# Question #f2414

Jul 9, 2017

Grab a Periodic Table!

#### Explanation:

Your tool of choice here will be good old Periodic Table of Elements, so grab one and look for rubidium, $\text{Rb}$.

You should find this element in period $\textcolor{red}{5}$ , group $\textcolor{b l u e}{1}$. Now, you should know that the principal quantum number, $n$, which tells you the energy level on which an electron resides, also tells you the period in which the element that has this electron as its outermost electron is located.

In your case, rubidium is located in period $\textcolor{red}{5}$, so its outermost electron will have

$n = \textcolor{red}{5}$

You should also know that the Periodic Table is divided into blocks. As you can see, the elements located in groups $1$ and $2$ make up the $s$ block of the Periodic Table.

This means that their outermost electron(s) are located in the $s$ subshell. The subshell in which an electron resides inside an atom is given by the angular momentum quantum number, $l$.

You will have

• $l = 0 \to$ the $s$ subshell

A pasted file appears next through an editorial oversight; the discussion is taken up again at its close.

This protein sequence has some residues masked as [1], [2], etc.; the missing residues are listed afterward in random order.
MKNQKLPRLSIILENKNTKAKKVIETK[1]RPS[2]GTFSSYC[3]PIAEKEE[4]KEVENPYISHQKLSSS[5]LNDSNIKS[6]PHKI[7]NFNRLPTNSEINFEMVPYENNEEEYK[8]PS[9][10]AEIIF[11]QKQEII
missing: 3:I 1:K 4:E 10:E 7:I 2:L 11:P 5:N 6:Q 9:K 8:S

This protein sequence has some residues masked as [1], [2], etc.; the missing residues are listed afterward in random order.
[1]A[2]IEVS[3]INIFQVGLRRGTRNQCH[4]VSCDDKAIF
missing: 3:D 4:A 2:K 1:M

• $l = 1 \to$ the $p$ subshell
• $l = 2 \to$ the $d$ subshell
• $\vdots$

and so on. In your case, rubidium is located in group $\textcolor{b l u e}{1}$, which means that it has

$l = \textcolor{b l u e}{0} \to$ the $s$ subshell regardless of the value of $n$

You now have

$n = \textcolor{red}{5} , l = \textcolor{b l u e}{0}$

The third quantum number in the set is the magnetic quantum number, ${m}_{l}$, which tells you the individual orbital that holds the electron.

Since the magnetic quantum number can only take one possible value for the $s$ subshell

$l = 0 \implies {m}_{l} = 0$

you can say that you now have

$n = \textcolor{red}{5} , l = \textcolor{b l u e}{0} , {m}_{l} = 0$

Finally, the spin quantum number, ${m}_{s}$, which tells you the spin of the electron, can only take two possible values

${m}_{s} = \left\{- \frac{1}{2} , + \frac{1}{2}\right\}$

By convention, every electron that occupies an empty orbital, i.e. an electron that is present in an orbital by itself (an unpaired electron), is taken to have spin-up, which corresponds to

${m}_{2} = + \frac{1}{2} \to$ an electron that has spin-up

This means that the full set of quantum numbers that describes the outermost electron of rubidium is

$n = 5 , l = 0 , {m}_{l} = 0 , {m}_{s} = + \frac{1}{2}$